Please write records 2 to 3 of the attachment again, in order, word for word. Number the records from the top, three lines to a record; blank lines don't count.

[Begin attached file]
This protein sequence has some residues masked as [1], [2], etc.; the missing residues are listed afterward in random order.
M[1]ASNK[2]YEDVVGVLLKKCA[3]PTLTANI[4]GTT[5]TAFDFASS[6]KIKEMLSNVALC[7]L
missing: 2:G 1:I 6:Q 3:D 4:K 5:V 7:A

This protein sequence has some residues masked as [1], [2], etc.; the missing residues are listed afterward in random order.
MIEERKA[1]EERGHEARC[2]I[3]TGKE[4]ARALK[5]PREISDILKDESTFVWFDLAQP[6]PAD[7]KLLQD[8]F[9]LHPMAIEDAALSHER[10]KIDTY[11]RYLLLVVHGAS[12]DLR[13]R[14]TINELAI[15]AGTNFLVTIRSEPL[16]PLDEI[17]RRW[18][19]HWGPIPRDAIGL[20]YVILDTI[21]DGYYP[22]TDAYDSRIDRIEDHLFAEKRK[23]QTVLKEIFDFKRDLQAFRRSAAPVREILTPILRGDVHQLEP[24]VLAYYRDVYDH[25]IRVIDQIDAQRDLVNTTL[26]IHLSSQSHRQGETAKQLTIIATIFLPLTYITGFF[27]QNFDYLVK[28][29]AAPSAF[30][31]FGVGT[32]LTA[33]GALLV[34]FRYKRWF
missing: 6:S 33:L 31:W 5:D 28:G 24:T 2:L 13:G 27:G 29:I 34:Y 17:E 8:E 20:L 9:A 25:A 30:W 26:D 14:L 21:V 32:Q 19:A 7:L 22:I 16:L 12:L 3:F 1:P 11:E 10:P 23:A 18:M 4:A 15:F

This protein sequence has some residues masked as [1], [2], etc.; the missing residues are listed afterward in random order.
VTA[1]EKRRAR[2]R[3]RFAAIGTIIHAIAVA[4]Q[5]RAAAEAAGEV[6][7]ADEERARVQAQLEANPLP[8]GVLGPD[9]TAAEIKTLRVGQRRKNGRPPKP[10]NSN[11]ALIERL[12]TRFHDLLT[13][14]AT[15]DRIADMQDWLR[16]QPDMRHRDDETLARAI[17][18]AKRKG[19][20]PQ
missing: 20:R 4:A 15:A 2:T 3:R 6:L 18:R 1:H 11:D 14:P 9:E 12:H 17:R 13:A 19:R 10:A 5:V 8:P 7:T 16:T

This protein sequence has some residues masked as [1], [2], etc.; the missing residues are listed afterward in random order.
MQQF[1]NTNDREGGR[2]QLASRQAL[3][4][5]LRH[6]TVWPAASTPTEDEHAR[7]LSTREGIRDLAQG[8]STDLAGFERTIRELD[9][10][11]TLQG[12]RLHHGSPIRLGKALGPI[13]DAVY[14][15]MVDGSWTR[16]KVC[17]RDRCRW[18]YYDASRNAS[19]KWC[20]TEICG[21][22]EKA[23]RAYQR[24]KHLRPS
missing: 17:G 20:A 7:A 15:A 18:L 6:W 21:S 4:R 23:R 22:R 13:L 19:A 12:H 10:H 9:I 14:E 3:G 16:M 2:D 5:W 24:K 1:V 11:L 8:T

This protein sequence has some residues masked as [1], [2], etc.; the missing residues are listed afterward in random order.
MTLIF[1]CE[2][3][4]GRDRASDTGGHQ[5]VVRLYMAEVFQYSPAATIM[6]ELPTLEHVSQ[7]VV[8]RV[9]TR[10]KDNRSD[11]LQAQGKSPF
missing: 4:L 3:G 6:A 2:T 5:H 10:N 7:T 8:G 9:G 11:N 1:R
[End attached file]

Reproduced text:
This protein sequence has some residues masked as [1], [2], etc.; the missing residues are listed afterward in random order.
MIEERKA[1]EERGHEARC[2]I[3]TGKE[4]ARALK[5]PREISDILKDESTFVWFDLAQP[6]PAD[7]KLLQD[8]F[9]LHPMAIEDAALSHER[10]KIDTY[11]RYLLLVVHGAS[12]DLR[13]R[14]TINELAI[15]AGTNFLVTIRSEPL[16]PLDEI[17]RRW[18][19]HWGPIPRDAIGL[20]YVILDTI[21]DGYYP[22]TDAYDSRIDRIEDHLFAEKRK[23]QTVLKEIFDFKRDLQAFRRSAAPVREILTPILRGDVHQLEP[24]VLAYYRDVYDH[25]IRVIDQIDAQRDLVNTTL[26]IHLSSQSHRQGETAKQLTIIATIFLPLTYITGFF[27]QNFDYLVK[28][29]AAPSAF[30][31]FGVGT[32]LTA[33]GALLV[34]FRYKRWF
missing: 6:S 33:L 31:W 5:D 28:G 24:T 2:L 13:G 27:G 29:I 34:Y 17:E 8:E 20:L 9:A 25:A 30:W 26:D 14:L 21:V 32:Q 19:A 7:L 22:I 16:L 12:L 3:F 1:P 11:E 10:P 23:A 18:M 4:A 15:F

This protein sequence has some residues masked as [1], [2], etc.; the missing residues are listed afterward in random order.
VTA[1]EKRRAR[2]R[3]RFAAIGTIIHAIAVA[4]Q[5]RAAAEAAGEV[6][7]ADEERARVQAQLEANPLP[8]GVLGPD[9]TAAEIKTLRVGQRRKNGRPPKP[10]NSN[11]ALIERL[12]TRFHDLLT[13][14]AT[15]DRIADMQDWLR[16]QPDMRHRDDETLARAI[17][18]AKRKG[19][20]PQ
missing: 20:R 4:A 15:A 2:T 3:R 6:L 18:R 1:H 11:D 14:P 9:E 12:H 17:R 13:A 19:R 10:A 5:V 8:P 7:T 16:T